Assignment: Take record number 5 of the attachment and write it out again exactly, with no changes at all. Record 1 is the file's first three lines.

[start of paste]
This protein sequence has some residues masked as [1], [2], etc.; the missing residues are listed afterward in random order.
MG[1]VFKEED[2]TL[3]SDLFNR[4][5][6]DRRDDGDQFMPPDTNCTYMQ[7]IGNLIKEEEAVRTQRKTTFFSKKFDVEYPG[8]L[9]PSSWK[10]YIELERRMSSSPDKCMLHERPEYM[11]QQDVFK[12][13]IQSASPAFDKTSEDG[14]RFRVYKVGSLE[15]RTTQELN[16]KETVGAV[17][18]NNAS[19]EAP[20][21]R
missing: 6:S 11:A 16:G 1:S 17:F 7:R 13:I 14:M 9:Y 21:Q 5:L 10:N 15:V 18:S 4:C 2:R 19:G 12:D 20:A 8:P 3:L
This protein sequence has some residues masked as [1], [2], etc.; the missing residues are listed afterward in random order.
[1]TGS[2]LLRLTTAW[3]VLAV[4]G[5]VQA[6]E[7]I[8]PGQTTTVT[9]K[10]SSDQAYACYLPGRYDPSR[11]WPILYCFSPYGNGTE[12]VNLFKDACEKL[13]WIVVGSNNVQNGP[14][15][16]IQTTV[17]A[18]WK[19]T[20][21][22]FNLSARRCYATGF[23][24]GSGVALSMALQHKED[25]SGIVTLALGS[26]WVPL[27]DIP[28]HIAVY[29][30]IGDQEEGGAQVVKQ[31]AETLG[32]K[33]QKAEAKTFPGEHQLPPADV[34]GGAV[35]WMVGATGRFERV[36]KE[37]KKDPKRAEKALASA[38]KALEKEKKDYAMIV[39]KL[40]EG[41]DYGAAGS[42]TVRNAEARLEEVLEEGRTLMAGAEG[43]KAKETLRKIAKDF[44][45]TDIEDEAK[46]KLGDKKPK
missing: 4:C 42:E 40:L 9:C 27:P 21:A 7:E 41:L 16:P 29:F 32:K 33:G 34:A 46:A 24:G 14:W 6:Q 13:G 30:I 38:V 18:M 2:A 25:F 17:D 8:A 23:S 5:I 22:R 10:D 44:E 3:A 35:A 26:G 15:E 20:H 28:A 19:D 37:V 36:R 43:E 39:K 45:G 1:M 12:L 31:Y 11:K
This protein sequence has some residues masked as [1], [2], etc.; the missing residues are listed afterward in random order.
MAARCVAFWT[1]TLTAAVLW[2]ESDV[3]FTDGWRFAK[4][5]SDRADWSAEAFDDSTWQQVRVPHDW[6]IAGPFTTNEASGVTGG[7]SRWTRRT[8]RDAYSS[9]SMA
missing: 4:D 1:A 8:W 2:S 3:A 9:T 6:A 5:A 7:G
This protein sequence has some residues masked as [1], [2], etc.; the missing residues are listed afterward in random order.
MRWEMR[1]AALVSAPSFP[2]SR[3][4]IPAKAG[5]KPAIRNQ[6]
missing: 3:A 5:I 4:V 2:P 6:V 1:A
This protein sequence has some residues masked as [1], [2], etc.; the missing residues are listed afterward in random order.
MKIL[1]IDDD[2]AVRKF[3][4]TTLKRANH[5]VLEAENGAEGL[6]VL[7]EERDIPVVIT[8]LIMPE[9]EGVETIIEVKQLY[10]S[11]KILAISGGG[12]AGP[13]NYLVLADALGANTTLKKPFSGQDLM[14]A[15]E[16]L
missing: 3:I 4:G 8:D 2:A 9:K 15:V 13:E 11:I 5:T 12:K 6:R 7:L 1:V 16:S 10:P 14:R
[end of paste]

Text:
This protein sequence has some residues masked as [1], [2], etc.; the missing residues are listed afterward in random order.
MKIL[1]IDDD[2]AVRKF[3][4]TTLKRANH[5]VLEAENGAEGL[6]VL[7]EERDIPVVIT[8]LIMPE[9]EGVETIIEVKQLY[10]S[11]KILAISGGG[12]AGP[13]NYLVLADALGANTTLKKPFSGQDLM[14]A[15]E[16]L
missing: 3:I 4:G 8:D 2:A 9:K 15:V 13:E 11:I 5:T 12:K 6:R 7:L 1:V 16:S 10:P 14:R